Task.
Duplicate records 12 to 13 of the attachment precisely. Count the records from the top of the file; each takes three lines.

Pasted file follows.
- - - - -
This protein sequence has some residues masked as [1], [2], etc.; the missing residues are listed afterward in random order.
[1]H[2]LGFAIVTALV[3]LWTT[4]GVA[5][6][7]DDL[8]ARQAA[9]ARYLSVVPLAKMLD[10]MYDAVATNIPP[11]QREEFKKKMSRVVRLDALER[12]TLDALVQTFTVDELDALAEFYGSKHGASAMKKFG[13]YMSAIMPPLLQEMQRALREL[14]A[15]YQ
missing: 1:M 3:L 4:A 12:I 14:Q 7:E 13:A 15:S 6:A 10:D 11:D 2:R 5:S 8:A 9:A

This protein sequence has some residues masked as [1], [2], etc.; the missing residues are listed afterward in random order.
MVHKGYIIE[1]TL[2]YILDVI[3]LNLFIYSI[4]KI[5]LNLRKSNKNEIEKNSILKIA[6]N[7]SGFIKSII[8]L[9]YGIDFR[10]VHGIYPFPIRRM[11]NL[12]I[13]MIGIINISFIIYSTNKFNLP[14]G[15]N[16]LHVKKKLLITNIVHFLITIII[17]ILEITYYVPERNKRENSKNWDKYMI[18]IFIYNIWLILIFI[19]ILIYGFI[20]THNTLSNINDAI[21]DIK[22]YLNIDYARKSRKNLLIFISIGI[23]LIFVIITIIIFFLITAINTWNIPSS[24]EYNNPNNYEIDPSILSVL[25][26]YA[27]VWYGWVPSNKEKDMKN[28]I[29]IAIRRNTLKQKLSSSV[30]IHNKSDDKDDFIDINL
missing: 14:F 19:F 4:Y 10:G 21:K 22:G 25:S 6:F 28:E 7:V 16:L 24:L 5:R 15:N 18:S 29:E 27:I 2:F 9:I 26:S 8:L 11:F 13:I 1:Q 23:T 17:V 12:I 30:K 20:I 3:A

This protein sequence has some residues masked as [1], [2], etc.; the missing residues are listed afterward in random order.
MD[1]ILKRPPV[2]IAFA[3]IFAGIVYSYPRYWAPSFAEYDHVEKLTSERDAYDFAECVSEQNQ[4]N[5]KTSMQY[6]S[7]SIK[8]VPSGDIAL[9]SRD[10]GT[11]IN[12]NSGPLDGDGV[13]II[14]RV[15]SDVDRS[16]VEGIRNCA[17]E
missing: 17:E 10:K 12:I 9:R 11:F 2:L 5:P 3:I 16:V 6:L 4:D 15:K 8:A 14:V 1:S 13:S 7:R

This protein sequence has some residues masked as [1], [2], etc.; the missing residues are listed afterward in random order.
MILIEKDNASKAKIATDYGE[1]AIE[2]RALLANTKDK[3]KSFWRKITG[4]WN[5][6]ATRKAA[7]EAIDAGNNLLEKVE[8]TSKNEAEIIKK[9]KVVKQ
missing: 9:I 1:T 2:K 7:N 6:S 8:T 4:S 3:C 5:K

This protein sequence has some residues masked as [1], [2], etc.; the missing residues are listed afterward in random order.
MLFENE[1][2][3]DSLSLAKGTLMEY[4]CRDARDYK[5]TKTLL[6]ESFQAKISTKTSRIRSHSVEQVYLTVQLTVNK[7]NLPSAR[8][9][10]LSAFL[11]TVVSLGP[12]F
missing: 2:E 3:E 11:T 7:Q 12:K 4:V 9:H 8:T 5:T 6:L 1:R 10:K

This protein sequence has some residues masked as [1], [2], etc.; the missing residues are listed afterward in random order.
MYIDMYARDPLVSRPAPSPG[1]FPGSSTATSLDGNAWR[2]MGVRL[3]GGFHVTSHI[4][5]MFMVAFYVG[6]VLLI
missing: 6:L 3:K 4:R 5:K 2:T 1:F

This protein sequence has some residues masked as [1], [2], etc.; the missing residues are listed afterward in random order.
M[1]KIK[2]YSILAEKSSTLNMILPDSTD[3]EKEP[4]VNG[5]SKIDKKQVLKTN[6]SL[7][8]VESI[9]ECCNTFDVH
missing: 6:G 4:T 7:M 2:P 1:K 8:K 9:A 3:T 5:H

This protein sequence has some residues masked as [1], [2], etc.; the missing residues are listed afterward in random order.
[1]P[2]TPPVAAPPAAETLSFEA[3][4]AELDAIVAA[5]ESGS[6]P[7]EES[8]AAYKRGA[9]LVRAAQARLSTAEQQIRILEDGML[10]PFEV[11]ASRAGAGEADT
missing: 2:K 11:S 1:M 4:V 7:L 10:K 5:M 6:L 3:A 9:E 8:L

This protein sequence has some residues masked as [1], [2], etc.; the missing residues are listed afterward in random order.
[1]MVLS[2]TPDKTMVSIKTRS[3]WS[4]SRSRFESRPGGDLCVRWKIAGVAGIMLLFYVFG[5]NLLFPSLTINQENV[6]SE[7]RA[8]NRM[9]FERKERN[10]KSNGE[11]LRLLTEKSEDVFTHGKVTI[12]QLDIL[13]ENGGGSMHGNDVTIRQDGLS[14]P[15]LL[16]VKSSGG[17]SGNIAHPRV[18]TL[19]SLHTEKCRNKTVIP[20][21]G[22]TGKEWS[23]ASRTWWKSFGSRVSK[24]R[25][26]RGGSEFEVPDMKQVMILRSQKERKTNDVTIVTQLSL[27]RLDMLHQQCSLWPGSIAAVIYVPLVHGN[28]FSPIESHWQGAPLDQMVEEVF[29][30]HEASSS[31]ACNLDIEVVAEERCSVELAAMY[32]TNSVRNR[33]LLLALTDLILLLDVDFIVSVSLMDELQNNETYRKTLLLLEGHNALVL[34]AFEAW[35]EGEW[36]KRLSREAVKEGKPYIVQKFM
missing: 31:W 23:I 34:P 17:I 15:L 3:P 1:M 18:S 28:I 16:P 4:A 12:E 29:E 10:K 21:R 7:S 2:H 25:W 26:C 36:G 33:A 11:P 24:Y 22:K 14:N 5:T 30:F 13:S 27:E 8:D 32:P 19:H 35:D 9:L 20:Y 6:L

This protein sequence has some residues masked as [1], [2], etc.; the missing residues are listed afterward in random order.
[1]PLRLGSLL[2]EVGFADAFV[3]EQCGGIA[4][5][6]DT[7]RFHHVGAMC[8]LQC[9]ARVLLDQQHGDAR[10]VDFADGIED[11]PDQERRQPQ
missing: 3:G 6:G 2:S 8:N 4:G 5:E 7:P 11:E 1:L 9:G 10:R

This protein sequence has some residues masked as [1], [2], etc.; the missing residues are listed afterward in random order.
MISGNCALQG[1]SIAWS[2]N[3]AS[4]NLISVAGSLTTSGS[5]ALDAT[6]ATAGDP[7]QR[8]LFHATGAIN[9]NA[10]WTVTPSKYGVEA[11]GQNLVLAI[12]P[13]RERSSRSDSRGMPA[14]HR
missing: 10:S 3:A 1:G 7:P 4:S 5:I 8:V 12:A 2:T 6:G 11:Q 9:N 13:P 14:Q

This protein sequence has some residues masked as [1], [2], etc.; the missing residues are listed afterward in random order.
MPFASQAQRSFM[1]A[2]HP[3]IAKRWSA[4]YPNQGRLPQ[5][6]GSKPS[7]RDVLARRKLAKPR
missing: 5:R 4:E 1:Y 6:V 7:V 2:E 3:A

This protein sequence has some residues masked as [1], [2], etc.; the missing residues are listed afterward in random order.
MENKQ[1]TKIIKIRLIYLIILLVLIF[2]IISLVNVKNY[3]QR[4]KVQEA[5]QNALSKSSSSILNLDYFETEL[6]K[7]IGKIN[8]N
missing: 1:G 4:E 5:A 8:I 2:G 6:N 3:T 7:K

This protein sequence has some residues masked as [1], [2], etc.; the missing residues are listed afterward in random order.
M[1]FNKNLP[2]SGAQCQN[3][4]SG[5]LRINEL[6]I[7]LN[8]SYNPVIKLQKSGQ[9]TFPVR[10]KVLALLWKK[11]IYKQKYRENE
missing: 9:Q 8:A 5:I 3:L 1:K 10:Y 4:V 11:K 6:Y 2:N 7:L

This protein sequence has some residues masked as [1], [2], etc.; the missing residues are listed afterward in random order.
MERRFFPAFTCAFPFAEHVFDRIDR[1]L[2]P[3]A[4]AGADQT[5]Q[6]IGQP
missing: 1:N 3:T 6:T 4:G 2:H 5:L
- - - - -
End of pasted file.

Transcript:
This protein sequence has some residues masked as [1], [2], etc.; the missing residues are listed afterward in random order.
MPFASQAQRSFM[1]A[2]HP[3]IAKRWSA[4]YPNQGRLPQ[5][6]GSKPS[7]RDVLARRKLAKPR
missing: 5:R 4:E 1:Y 6:V 7:V 2:E 3:A

This protein sequence has some residues masked as [1], [2], etc.; the missing residues are listed afterward in random order.
MENKQ[1]TKIIKIRLIYLIILLVLIF[2]IISLVNVKNY[3]QR[4]KVQEA[5]QNALSKSSSSILNLDYFETEL[6]K[7]IGKIN[8]N
missing: 1:G 4:E 5:A 8:I 2:G 6:N 3:T 7:K